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Published: March 15th 2019
Thursday March 14, 2019 – Another good day. I woke up early, as always, and did a little internetting, since it works fast in the morning. Eventually we were both awake and on our way to the Wooden Bakery for a breakfast pastry. I decided to pass, as my stomach felt a little troubled. Kat called us an Uber, which cost twice what we had expected due to it being a “busy time”, but we decided it would be worth it to get on our way to the Jeita Grotto. It was a bit rainy outside which made it a coincidentally good time to hit the enormous cave system. There is an upper cave and a lower cave, and usually you would take a cable car to the upper cave, walk inside, and then take a boat ride through the lower cave. But due to the rain and the possible rising water levels, we started with the lower cave boat ride. And I could see quite clearly why it could become an issue. We had to duck really low to avoid hitting our head as we entered as it was. It was really beautiful inside, and a shame that we had
to leave our camera/phone at the door. From there, we walked to the upper cave and then spent quite a long time inside walking around at our own pace. Kat may or may not have been stealthy with her camera to capture a few forbidden shots. There was no guide and no signs to tell you about the cave formations, but I’ve been to other caves before to learn about the process of water moving through limestone to form the stalactites and stalagmites. It was so large and impressive inside, and they have the largest stalactite in the world. Along the way we also ran into the same tour guide we had yesterday as well as several people who were on the tour with us, doing a tour of the two places we would visit today.
Back outside, we took the cable car down, just to have a look and check it out, and then we bargained with a taxi driver to get a ride to Byblos. The taxi was an old Mercedes that could have been from the 70s. Byblos is one of the oldest cities in the world, and may well be the oldest. It has extensive
ruins that show the presence of 7 cultures over 7 millennia, and that’s what we went to visit. It is also the place where the phonetic alphabet was developed by the Phoenicians. We arrived around noon and looked for a place for Kat to place to have lunch. My belly was still undecided, so I decided to opt out. While we looked for a place, we stopped walking and looked up and noticed that there were butterflies everywhere. All flying in the same direction. I think we were in the midst of a butterfly migration and it was so cool. We also found a sweet little cat who wanted all the love, tried to climb up my pants, and then did end up on my shoulder. I’ve always wanted my cats to be shoulder cats. I was sad to have to walk away. After all the gawking, I went to find some bread to eat while Kat ordered a Lebanese pizza of sorts. I didn’t find the bread but I did find a butterfly to photograph as well as the sea, so I walked down, took some photos, and then met back up with Kat. By this time she was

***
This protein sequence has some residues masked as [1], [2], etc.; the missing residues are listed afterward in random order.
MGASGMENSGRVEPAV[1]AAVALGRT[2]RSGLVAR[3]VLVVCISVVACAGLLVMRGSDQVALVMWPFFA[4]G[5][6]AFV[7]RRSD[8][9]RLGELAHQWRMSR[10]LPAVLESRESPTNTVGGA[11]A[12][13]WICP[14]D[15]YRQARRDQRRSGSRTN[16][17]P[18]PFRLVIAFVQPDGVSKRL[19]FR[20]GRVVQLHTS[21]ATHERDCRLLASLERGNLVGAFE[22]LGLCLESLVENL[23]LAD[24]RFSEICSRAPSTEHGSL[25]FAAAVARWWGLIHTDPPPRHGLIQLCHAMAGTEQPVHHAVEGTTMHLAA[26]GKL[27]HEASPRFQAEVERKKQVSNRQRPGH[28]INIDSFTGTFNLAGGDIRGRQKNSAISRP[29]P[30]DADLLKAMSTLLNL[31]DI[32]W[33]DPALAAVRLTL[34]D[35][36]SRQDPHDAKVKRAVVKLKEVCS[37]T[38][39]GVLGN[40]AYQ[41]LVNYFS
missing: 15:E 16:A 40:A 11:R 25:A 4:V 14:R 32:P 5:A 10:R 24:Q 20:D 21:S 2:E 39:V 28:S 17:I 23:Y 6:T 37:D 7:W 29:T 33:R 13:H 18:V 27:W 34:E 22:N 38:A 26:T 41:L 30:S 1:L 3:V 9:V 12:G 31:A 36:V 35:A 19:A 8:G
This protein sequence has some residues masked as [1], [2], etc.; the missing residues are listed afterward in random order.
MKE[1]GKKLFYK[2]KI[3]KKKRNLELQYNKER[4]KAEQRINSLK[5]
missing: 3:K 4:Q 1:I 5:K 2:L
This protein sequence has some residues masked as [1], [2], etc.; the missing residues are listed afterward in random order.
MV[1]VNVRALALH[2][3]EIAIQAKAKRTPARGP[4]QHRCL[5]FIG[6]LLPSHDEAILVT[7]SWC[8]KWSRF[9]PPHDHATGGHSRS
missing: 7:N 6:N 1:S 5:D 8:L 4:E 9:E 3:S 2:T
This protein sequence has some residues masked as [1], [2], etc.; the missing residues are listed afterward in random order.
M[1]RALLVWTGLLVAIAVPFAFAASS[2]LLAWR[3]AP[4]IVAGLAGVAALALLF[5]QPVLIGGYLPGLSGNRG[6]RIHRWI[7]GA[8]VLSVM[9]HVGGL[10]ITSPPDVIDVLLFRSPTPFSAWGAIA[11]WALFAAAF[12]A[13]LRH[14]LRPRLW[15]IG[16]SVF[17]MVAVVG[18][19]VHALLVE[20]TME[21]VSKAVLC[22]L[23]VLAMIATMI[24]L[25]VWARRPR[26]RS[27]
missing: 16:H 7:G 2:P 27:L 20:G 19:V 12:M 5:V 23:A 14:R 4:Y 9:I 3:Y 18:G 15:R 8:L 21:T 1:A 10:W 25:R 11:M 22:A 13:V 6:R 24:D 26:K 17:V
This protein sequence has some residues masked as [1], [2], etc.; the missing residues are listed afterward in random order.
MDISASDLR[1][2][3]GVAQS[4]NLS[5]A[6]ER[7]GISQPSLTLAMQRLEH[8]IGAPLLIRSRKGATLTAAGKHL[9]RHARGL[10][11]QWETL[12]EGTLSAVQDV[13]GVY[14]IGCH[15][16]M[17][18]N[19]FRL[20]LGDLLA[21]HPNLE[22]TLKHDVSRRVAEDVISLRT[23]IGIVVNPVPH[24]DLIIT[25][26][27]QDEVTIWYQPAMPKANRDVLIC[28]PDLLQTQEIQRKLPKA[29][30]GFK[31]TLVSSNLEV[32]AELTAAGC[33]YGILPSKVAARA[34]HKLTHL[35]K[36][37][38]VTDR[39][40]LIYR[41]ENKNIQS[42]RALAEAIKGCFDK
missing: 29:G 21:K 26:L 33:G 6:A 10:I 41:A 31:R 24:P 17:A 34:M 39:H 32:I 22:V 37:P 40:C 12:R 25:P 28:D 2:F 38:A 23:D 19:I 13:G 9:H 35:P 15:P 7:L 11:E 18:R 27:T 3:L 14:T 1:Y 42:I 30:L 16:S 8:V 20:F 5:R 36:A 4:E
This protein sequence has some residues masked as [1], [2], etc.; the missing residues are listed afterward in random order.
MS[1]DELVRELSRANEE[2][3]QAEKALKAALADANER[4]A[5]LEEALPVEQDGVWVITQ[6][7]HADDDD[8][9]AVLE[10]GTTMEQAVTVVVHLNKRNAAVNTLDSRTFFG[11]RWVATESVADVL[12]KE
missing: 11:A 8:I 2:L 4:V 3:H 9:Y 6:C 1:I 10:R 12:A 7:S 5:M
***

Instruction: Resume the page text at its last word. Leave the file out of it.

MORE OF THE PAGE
ready to order a chocolate strawberry dessert with toasted marshmallows. I ate a few crackers I had and then ate the leftovers from her dessert, belly be damned.
From there we walked to the archaeological ruins and spent the next 2 hours wandering around a 900 year old castle and the 7000 years of ruins surrounding us. A lot of the things I had seen exhibited in the National Museum the other day came from this site, and it was cool to see where they originated. Really, this country has a lot of these sites everywhere, which makes sense when you consider that everything has been built over something that used to be there before. Before we left, one of the butterflies landed on Kat’s shoe and hung out until she eventually started to walk again.
After the ruins, we walked to the beach so Kat could stick her feet in the Mediterranean. Then we walked to the highway where we immediately caught a minibus back to Beirut. It seemed like great luck, until he started to drive super slowly to find more people to fill the bus. On the highway. And blared the crazy music. And smoked
with his friend. It seemed to take forever and it was a little annoying, but he did drive us to the correct bus station I had asked for, and that was really helpful. From this location, we easily walked into the downtown area, since Kat hadn’t seen anything of the city yet. We saw a lot of the things I had visited, but at dusk and it was nice for me to see everything lit up at night. There was also a small mosque that was open and I looked in, and at the same time a man was entering and told us we could come in. He gave Kat a cloth to cover her hair, and we followed him in. It turns out he was the man that did the readings. It was actually really cool to see him and the men that were there and the prayers. And it was so close to being in church, except instead of sit, stand, kneel, it was stand, kneel, bow, as there is no furniture. It’s really all the same in the end.
Next stop was the same café I’d been before for dinner, but this time we did a
mezze, or bits and bobs to split. We got spicy potatoes, meat strips, hummus, tabouleh and fried cheese rolls. All very tasty. Back at the apartment I sorted photos but internet was too slow to do too much with. Still got to bed late and have to get up early tomorrow.
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